Monthly Archives: May 2015

Alter Server Carnival at Nativity Church

Dear Altar Servers and Families,
Next week we will be celebrating the graduation of our eighth grade altar servers, and also welcoming all our new fourth graders with an evening of fun at the Nativity Church Carnival. Since this is the first year of service for many of you, let me explain this event. On Friday night, June 5th, we will be meeting at a reserved area with picnic tables just in front of the main entrance to the Nativity School Gym. Please make all your own arrangements for transportation to the Carnival and home again that night. I will be at the reserved area from 6 to 9 P.M. with pizza, soft drinks, and ride tickets for all servers. This is a great chance for you to be at the Carnival with many of your friends
I welcome the company and support of all parents who wish to attend the Carnival that evening. Please let me remind all of you that it is your responsibility to be very careful, stay with your friends, and observe all the rules.
Each summer, servers from St. Raymond School are also assigned 3 weekday Masses in the small chapel at 8:00. Please come and assist our priests, especially if you are the partner of a server in training. If there is a conflict with your family’s vacation plans, please call another server and trade Mass responsibilities.
I look forward to seeing you at the Carnival. Call or e-mail me if you have any questions about the summer Mass schedule or Carnival Night.
Bonnie Morey(326-3511 or

Pastor’s Corner

Dear Brothers and Sisters in Christ,

Grace to you and peace. Happy Easter! That’s the last time I’ll get to say that this year. Our Easter season draws to a close today as we celebrate the great feast of the Holy Spirit called Pentecost. It’s often said that Pentecost is the “birthday” of the Church. Up until now in our Scriptures, in the salvation story we’ve relived in our liturgy since Christmas, the Church has existed only in a kind of embryonic or fetal form. It’s clear from the inconsistent behavior of the disciples during Jesus’ ministry and their disintegration when He was arrested and killed that, without some intervention on God’s part, there would be no Church to spread the good news of Jesus Christ.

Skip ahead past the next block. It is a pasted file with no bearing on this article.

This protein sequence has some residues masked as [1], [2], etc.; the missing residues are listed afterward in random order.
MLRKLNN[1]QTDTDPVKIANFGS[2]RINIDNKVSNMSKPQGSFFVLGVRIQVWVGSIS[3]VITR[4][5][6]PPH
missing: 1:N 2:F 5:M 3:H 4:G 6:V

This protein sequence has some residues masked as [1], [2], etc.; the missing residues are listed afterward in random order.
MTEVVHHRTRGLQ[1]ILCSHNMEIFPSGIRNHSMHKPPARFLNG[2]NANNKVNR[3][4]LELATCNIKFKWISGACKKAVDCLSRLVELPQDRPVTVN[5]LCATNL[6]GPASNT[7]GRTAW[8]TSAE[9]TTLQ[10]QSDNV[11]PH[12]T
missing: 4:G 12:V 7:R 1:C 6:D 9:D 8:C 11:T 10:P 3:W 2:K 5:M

We too can experience inconsistency and disintegration in our lives and in the life of the Church. Yet the need to spread the good news remains. In light of this, we can appreciate the importance and necessity of Pentecost, this “birthday” of the Church. It is a time to recall not only events from the past, but the continuing and powerful reality that God’s Spirit moves us even now.

After Jesus’ resurrection and appearances to His disciples, He knows they will need a transforming Spirit if they are to be His witnesses. So at the end of Luke’s gospel (24:47) and in Acts (1:8), also written by Luke, Jesus instructs the disciples to wait for the power that will come upon them with the arrival of the Holy Spirit. St. Luke fixes the beginning of the Church on the Jewish feast of Pentecost and places the event in Jerusalem. It’s the fiftieth (“pentecoste”—Greek) day, known as the Feast of Weeks, celebrated 50 days after Passover and the end of the wheat harvest. The feast was a time to recall the abundance of life, and in particular, life with God in the covenant begun by the giving of the Law on Sinai.